When you write a book and send it out into the world, you never know exactly where it will land and how it will recreate itself. And sometimes, miracles occur. That’s exactly what happened in the case of Don Miller’s memoir, Blue Like Jazz. Since it was published in 2003, Don’s story chronicling the rediscovery of his religious faith has sold 1.5 million copies. The book is actually a series of essays about his spiritual revival at a very secular and progressive place: Reed College in Oregon.
Initially, Blue Like Jazz didn’t sell all that well, but it gained traction through word of mouth — the best kind of buzz there is. At a reading in Nashville, Don was approached by a filmmaker named Steve Taylor, who thought he saw a movie in the book. Ultimately, Don co-wrote the script with Taylor and a third writer. Even though it had a modest budget, it took four years for the creators to find funding. Then, just as filming was about to begin, one investor bailed out. Dispirited, Don wrote on his blog that the movie would probably never be made.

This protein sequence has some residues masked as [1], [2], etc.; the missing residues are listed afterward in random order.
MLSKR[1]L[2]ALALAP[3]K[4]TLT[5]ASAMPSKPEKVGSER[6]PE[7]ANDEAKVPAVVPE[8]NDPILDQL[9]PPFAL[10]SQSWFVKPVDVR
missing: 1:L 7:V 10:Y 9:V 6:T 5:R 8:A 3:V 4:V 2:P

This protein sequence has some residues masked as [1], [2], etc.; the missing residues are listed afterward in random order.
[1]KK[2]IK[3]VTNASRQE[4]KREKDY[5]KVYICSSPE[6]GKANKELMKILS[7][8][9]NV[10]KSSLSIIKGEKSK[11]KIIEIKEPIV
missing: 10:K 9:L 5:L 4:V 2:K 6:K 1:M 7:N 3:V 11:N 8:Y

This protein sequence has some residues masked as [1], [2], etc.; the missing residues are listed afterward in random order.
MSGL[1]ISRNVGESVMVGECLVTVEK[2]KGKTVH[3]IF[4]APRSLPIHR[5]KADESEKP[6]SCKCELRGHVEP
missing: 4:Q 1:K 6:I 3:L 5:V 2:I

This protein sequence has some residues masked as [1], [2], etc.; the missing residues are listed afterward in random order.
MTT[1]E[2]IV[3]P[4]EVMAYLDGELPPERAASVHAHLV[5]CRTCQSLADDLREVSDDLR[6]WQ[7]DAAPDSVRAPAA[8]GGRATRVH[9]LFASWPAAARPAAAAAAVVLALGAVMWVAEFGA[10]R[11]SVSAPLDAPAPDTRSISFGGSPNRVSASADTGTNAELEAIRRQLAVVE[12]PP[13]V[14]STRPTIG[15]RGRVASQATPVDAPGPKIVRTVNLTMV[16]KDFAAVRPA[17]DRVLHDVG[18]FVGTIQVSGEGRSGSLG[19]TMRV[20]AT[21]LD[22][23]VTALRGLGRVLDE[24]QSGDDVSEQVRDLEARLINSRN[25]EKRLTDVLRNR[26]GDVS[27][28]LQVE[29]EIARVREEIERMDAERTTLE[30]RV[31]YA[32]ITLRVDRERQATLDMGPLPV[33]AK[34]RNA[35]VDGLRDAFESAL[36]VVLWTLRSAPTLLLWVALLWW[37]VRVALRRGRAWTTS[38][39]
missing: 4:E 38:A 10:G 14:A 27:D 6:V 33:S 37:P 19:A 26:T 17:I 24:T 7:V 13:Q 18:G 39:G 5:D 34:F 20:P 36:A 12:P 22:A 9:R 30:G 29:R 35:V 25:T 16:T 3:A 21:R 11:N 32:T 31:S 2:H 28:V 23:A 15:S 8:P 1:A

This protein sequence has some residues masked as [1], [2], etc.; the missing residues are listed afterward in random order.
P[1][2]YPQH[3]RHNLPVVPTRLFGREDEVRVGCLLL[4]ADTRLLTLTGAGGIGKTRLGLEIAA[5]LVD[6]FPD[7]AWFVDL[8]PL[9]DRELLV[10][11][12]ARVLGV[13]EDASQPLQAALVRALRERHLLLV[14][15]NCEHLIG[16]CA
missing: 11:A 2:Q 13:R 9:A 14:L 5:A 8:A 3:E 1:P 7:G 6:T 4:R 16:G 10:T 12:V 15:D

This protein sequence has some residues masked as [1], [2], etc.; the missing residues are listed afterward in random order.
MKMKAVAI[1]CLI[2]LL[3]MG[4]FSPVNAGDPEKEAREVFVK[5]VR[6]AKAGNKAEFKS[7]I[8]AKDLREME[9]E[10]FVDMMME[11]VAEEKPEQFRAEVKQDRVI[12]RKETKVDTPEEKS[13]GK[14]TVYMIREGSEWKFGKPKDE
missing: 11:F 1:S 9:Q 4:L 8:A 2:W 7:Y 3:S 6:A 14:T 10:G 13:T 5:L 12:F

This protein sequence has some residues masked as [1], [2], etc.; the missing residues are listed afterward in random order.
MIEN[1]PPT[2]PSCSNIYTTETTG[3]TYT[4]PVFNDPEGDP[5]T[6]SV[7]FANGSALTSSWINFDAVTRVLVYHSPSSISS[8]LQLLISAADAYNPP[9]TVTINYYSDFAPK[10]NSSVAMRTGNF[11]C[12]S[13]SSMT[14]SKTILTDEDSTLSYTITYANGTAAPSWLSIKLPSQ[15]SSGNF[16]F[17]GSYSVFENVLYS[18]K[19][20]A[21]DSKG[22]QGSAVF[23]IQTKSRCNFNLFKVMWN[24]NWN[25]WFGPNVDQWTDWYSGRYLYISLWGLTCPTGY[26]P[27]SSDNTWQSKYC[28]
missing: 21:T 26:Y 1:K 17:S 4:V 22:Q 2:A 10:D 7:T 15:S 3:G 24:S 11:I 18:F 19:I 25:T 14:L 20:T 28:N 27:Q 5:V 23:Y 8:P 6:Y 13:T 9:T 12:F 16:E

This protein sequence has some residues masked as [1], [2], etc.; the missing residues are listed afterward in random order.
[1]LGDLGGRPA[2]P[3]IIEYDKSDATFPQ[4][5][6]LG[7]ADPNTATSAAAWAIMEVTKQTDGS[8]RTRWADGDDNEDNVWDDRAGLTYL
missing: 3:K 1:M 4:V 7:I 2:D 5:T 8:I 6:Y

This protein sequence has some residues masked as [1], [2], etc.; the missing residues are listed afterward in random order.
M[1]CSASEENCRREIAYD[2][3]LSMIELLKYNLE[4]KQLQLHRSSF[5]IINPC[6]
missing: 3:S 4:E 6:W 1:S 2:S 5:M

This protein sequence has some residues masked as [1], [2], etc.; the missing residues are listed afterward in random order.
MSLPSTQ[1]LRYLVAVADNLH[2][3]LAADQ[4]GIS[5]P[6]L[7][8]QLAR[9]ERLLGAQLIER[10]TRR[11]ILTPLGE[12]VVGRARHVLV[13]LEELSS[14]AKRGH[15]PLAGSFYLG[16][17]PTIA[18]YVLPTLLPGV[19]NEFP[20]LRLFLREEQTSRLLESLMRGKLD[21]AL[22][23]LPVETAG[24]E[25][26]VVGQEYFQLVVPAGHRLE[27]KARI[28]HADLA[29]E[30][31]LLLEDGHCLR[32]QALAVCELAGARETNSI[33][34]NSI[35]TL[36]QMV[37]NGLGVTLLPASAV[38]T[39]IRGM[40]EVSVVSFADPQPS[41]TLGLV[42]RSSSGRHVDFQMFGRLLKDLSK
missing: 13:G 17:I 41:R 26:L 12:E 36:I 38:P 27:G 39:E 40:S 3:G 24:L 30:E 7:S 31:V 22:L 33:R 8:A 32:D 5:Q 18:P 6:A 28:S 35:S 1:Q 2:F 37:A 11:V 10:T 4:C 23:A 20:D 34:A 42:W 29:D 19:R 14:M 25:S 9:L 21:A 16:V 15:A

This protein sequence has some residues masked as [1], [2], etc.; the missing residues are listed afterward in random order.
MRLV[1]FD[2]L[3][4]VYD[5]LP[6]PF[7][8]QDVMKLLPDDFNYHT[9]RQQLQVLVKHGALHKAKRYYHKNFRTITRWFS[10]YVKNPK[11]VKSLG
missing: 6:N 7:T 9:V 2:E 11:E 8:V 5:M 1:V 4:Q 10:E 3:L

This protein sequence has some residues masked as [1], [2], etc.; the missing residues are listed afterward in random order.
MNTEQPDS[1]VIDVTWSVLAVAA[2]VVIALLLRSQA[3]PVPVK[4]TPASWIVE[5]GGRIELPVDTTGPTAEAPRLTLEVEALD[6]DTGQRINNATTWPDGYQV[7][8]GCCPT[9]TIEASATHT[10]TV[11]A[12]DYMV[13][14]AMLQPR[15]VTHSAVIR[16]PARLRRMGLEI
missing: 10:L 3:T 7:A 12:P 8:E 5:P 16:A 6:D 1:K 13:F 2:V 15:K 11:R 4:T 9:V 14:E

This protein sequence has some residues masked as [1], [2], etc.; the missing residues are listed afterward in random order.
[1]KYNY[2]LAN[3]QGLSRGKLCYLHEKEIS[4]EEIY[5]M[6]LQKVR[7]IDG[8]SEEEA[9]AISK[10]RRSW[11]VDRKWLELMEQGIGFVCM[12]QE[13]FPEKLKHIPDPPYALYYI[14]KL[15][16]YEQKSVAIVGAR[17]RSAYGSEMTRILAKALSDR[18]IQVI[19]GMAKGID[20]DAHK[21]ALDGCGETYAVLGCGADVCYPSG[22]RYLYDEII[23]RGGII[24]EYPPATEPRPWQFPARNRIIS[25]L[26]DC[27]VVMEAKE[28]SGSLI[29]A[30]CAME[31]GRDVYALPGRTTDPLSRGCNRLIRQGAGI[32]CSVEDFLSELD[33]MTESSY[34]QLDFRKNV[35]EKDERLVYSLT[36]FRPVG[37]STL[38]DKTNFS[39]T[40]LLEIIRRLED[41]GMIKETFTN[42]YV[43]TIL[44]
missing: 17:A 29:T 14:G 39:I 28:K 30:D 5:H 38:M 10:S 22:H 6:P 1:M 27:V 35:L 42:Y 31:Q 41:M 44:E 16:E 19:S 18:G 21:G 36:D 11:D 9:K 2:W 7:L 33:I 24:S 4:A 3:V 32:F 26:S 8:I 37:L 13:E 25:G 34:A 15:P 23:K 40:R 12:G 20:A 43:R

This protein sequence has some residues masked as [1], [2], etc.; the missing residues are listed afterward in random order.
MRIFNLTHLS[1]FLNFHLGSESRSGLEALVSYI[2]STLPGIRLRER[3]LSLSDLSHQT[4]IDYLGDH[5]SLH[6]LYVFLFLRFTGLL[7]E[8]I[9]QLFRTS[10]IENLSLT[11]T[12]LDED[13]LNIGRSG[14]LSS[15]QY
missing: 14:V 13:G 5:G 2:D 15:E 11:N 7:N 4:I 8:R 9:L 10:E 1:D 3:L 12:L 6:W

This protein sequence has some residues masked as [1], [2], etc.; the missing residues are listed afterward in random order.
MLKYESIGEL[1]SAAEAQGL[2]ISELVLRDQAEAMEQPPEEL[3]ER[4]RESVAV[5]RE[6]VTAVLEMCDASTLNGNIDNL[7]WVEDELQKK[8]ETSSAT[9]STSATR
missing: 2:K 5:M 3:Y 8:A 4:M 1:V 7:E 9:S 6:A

Enter two twentysomething reader-fans, Zach and Jonathan. They contacted Don and asked for permission to launch a crowd-funding campaign on Kickstarter.com, a site designed to support creative projects of all sorts. “There were so many who wanted to see this happen, why couldn’t we all just come together and fund it?” Zach asked in a video to fuel the fundraising drive.
Why not, indeed? In 30 days, the campaign raised nearly $350,000 (much of it from fans who donated as little as $10.00) and set a Kickstarter record. “Donald Miller was [Zach and Jonathan’s] favorite writer and they ended up saving his movie,” says Kickstarter’s co-founder Yancey Strickler. “It should be a movie on its own.”
Yancey’s right. The tale of how Blue Like Jazz came to be made is surely almost as exciting and miraculous as the events that inspired Don’s story in the first place. Wonderful to think just how loyal, creative, and resourceful book-loving fans can be, isn’t it? May Blue Like Jazz riff on — and may we all write on, inspired by the knowledge that somewhere out there, loyal and adoring readers await us as well.